Photo stunt for forgotten Yemen crisis

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Photo stunt for forgotten Yemen crisis

On Tuesday the LUU Oxfam Society staged a brief “photo stunt” outside the Union building as part of a campaign which hopes to raise awareness of the ongoing Yemen crisis. Members of the society posed with a banner asking “Who Cares About Yemen” to show their solidarity with a country which “stands on the brink of famine”.

Organiser and Society Vice President Rachel Clark said that the aim was just to “take a photo outside the University to put on social media and spread around. It’s a really simple idea,” she told The Gryphon, but one the Society hopes will represent another step in engaging students with what is still very much a “hidden crisis”.

Prior to the outbreak of war between Houthi rebels and pro-government forces, Yemen was the poorest country in the Middle East with more than 10 million people struggling for food. Now, it is estimated that 80% of its approximately 25 million citizens are in need of life saving aid. Since March 2015, the conflict has displaced 3.1 million people and killed over 6,700 more, with schools and hospitals frequently suffering airstrikes. The death toll continues to rise, with no end in sight.

The activists are painfully aware of the lack of knowledge surrounding the conflict – a result, they say, of the lack of media coverage owing to our own contentious role in the war. Rachel, who is also a second year English Literature student, explained: “It’s not in the news because of British involvement. We’re selling the arms to Saudi Arabia so obviously it’s not in our interests to publicise it.” Consequently “a lot of students don’t know very much about but no one I’ve spoken to has been blasé, they’ve been really interested and quite stunned that this is part of our foreign policy”.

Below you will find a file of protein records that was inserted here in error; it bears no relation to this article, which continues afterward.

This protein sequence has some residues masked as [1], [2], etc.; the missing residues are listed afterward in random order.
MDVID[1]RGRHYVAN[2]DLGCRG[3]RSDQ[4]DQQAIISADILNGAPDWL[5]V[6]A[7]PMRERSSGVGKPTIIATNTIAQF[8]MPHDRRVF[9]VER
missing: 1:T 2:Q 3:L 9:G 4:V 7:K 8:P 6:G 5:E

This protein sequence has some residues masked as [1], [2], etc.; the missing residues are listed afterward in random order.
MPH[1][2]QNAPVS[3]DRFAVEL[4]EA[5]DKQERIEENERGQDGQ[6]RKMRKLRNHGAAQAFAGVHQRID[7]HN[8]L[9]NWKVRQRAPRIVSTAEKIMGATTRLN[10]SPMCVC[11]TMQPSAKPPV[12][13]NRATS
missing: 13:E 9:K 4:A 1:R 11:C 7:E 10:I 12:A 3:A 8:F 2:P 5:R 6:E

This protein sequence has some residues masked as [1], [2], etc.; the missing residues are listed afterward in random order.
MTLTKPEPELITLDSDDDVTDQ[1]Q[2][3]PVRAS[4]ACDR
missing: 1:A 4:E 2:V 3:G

The UK and US have armed Saudi Arabia, which is targeting the Houthis, with state of the art warplanes and munitions. It alone is able to carry out the airstrikes which the UN estimates are responsible for 60% of the civilian casualties. Yemenis know that the UK and US supply the military hardware, and vehemently dispute Saudi claims that they abide by the Law of Armed Conflict which prohibits the targeting of civilians. Just last month, the bombing of a Yemeni funeral forced Britain to send Tobias Ellwood MP, the Foreign Office Minister for the Middle East, to take part in discussions with his Saudi counterpart, the Yemeni president and the UN Special Envoy for Yemen.

Oxfam Society’s other efforts include petitioning in the Union, encouraging students to sign their name to Oxfam’s online petition to end the war. Their signatures will add further weight to the charity’s plea for the UK government to use its influence to push for an immediate and permanent ceasefire, attempts at which have thus far been temporary and ultimately unsuccessful. Oxfam also asks that that the government responds to the “humanitarian catastrophe” by providing essential supplies including food and the medicine so desperately needed by besieged hospitals.

Oxfam Society are determined to get their vital message across to students and may hold other photo opportunities later in the year as well as a Q&A session with guest speakers. The Society urges students to look up the petition online and keep up to date with their activities via their Facebook page.

While the banner’s provocative question may not have grabbed the biggest crowd, LUU Oxfam Society will be seeking to change that in the coming weeks.

Sarah Berry

(Image: LUU Oxfam Society)

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